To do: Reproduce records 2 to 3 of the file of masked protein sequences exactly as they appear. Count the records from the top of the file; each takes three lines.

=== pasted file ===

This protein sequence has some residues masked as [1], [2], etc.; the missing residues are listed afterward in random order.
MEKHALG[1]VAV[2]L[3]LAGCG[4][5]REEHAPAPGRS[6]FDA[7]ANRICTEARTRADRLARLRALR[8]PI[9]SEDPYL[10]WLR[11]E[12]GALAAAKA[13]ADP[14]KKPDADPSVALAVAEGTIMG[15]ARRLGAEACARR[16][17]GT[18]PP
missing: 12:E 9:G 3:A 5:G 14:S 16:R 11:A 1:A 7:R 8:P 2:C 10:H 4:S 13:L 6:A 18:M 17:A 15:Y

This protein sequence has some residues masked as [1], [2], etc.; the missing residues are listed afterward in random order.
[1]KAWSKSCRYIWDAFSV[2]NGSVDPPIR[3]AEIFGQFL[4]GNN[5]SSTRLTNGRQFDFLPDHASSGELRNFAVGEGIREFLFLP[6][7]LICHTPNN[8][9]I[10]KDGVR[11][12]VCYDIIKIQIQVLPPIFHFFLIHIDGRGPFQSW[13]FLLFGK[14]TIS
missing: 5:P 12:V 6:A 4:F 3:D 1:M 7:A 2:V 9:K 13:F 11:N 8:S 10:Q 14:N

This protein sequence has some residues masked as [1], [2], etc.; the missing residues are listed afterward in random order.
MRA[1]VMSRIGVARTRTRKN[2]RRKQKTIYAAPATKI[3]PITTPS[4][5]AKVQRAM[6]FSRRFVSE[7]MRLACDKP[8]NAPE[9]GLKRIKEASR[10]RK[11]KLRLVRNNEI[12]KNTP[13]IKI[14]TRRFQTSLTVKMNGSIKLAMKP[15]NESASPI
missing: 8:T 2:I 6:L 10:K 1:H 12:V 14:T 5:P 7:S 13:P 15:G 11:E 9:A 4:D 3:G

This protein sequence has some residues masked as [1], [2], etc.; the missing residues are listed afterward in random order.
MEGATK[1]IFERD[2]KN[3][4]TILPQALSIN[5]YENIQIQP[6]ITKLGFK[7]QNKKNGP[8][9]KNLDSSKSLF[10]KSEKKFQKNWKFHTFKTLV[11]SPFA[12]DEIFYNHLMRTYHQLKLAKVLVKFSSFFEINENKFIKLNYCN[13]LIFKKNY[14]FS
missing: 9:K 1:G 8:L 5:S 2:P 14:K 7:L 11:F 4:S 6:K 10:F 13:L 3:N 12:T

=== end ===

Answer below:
This protein sequence has some residues masked as [1], [2], etc.; the missing residues are listed afterward in random order.
[1]KAWSKSCRYIWDAFSV[2]NGSVDPPIR[3]AEIFGQFL[4]GNN[5]SSTRLTNGRQFDFLPDHASSGELRNFAVGEGIREFLFLP[6][7]LICHTPNN[8][9]I[10]KDGVR[11][12]VCYDIIKIQIQVLPPIFHFFLIHIDGRGPFQSW[13]FLLFGK[14]TIS
missing: 5:P 12:V 6:A 4:F 3:D 1:M 7:A 2:V 9:K 13:F 11:N 8:S 10:Q 14:N

This protein sequence has some residues masked as [1], [2], etc.; the missing residues are listed afterward in random order.
MRA[1]VMSRIGVARTRTRKN[2]RRKQKTIYAAPATKI[3]PITTPS[4][5]AKVQRAM[6]FSRRFVSE[7]MRLACDKP[8]NAPE[9]GLKRIKEASR[10]RK[11]KLRLVRNNEI[12]KNTP[13]IKI[14]TRRFQTSLTVKMNGSIKLAMKP[15]NESASPI
missing: 8:T 2:I 6:L 10:K 1:H 12:V 14:T 5:P 7:S 13:P 15:G 11:E 9:A 4:D 3:G